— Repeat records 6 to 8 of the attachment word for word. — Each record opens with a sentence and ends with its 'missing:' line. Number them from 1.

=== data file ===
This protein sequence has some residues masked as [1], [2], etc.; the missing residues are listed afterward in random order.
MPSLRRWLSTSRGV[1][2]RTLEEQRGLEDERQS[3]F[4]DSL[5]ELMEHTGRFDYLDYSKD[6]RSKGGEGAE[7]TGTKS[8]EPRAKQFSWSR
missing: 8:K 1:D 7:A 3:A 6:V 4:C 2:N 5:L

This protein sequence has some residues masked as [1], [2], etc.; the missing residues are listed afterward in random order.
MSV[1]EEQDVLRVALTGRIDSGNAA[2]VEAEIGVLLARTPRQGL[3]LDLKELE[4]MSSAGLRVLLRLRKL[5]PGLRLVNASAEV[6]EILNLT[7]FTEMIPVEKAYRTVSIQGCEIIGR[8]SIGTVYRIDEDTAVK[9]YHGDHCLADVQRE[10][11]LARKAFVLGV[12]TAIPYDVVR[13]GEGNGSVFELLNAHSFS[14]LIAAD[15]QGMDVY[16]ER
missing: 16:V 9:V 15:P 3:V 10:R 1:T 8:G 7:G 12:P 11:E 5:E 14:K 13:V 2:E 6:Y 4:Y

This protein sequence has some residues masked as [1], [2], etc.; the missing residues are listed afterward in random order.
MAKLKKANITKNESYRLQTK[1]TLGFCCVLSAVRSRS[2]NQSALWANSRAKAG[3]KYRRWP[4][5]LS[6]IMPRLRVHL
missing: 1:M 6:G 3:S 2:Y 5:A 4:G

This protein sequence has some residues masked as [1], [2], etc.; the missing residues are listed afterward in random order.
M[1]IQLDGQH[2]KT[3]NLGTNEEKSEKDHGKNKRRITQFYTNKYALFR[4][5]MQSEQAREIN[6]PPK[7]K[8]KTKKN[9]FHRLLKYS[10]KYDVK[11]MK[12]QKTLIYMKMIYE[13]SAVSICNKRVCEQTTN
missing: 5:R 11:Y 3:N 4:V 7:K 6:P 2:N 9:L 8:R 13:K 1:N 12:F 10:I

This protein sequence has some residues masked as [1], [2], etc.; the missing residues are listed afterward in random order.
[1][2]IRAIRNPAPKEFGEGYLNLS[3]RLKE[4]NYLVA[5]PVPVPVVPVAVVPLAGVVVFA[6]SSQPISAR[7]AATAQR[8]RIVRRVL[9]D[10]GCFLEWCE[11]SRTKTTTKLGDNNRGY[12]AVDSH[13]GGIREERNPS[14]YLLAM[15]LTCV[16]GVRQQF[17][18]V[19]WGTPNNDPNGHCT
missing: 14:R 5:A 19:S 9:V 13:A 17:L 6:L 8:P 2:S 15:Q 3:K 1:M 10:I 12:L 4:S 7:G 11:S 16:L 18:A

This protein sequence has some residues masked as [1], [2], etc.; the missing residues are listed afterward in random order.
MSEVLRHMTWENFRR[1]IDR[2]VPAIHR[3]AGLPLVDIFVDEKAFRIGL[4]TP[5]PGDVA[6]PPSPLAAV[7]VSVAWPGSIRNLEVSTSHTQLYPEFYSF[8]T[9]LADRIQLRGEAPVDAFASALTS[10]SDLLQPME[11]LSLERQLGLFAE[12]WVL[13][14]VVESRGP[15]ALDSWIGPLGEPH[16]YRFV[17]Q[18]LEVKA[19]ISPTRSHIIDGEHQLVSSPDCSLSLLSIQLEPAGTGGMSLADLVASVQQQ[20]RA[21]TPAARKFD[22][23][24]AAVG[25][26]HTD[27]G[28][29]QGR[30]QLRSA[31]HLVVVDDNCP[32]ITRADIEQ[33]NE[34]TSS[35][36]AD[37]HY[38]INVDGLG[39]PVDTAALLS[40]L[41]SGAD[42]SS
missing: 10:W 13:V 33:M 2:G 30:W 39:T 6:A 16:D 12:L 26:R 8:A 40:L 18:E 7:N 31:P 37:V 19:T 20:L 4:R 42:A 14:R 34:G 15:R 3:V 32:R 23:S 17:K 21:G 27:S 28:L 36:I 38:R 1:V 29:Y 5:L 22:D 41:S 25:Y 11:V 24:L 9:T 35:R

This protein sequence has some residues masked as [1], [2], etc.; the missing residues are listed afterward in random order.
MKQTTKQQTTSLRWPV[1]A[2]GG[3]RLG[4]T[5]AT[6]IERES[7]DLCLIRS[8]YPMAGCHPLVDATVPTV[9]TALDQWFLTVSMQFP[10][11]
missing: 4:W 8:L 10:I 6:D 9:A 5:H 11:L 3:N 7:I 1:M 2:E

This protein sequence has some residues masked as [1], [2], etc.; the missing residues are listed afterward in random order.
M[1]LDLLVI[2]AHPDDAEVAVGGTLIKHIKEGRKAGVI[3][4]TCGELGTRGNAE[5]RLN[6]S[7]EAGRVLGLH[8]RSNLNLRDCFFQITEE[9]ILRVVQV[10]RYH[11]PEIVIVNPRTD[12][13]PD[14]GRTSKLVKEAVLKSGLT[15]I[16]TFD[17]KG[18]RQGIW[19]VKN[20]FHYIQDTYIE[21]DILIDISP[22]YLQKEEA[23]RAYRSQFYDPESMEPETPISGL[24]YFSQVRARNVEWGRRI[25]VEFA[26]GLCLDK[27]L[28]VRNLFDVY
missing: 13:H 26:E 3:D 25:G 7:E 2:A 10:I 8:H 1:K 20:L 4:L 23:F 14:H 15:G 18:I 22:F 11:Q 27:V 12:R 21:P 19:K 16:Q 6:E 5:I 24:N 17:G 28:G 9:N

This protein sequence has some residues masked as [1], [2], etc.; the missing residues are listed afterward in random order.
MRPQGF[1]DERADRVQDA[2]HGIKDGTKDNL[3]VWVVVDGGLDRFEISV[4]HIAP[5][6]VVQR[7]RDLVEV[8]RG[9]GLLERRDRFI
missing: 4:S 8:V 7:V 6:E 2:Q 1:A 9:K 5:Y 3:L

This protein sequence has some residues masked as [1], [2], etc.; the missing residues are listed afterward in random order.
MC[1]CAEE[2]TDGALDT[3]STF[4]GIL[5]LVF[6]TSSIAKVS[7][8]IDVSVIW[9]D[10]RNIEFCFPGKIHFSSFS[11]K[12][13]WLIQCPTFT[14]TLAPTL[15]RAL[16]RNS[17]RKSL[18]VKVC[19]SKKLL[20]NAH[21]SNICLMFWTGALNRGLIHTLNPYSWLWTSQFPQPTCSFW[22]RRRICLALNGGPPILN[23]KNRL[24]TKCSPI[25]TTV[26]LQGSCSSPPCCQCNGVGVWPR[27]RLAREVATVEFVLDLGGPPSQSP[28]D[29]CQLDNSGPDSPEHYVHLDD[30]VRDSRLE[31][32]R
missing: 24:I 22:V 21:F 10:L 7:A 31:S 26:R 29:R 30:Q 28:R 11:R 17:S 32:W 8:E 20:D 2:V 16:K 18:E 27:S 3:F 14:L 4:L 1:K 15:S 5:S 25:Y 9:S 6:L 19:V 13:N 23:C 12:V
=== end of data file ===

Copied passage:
This protein sequence has some residues masked as [1], [2], etc.; the missing residues are listed afterward in random order.
MSEVLRHMTWENFRR[1]IDR[2]VPAIHR[3]AGLPLVDIFVDEKAFRIGL[4]TP[5]PGDVA[6]PPSPLAAV[7]VSVAWPGSIRNLEVSTSHTQLYPEFYSF[8]T[9]LADRIQLRGEAPVDAFASALTS[10]SDLLQPME[11]LSLERQLGLFAE[12]WVL[13][14]VVESRGP[15]ALDSWIGPLGEPH[16]YRFV[17]Q[18]LEVKA[19]ISPTRSHIIDGEHQLVSSPDCSLSLLSIQLEPAGTGGMSLADLVASVQQQ[20]RA[21]TPAARKFD[22][23][24]AAVG[25][26]HTD[27]G[28][29]QGR[30]QLRSA[31]HLVVVDDNCP[32]ITRADIEQ[33]NE[34]TSS[35][36]AD[37]HY[38]INVDGLG[39]PVDTAALLS[40]L[41]SGAD[42]SS
missing: 10:W 13:V 33:M 2:G 30:W 39:T 6:A 16:D 12:L 26:R 8:A 40:L 18:E 7:N 31:P 37:V 19:T 20:L 4:R 42:A 14:R 34:G 15:R 3:V 32:R 23:S 17:K 21:G 27:S 28:L 36:I 38:R 1:V 29:Y 5:L 22:D 41:S 25:Y 11:V 24:L 9:T 35:R

This protein sequence has some residues masked as [1], [2], etc.; the missing residues are listed afterward in random order.
MKQTTKQQTTSLRWPV[1]A[2]GG[3]RLG[4]T[5]AT[6]IERES[7]DLCLIRS[8]YPMAGCHPLVDATVPTV[9]TALDQWFLTVSMQFP[10][11]
missing: 4:W 8:L 10:I 6:D 9:A 5:H 11:L 3:N 7:I 1:M 2:E

This protein sequence has some residues masked as [1], [2], etc.; the missing residues are listed afterward in random order.
M[1]LDLLVI[2]AHPDDAEVAVGGTLIKHIKEGRKAGVI[3][4]TCGELGTRGNAE[5]RLN[6]S[7]EAGRVLGLH[8]RSNLNLRDCFFQITEE[9]ILRVVQV[10]RYH[11]PEIVIVNPRTD[12][13]PD[14]GRTSKLVKEAVLKSGLT[15]I[16]TFD[17]KG[18]RQGIW[19]VKN[20]FHYIQDTYIE[21]DILIDISP[22]YLQKEEA[23]RAYRSQFYDPESMEPETPISGL[24]YFSQVRARNVEWGRRI[25]VEFA[26]GLCLDK[27]L[28]VRNLFDVY
missing: 13:H 26:E 3:D 25:G 7:E 2:A 10:I 8:H 1:K 20:L 4:L 23:F 14:H 15:G 18:I 22:F 11:Q 27:V 12:R 21:P 19:K 16:Q 6:E 5:I 24:N 17:G 28:G 9:N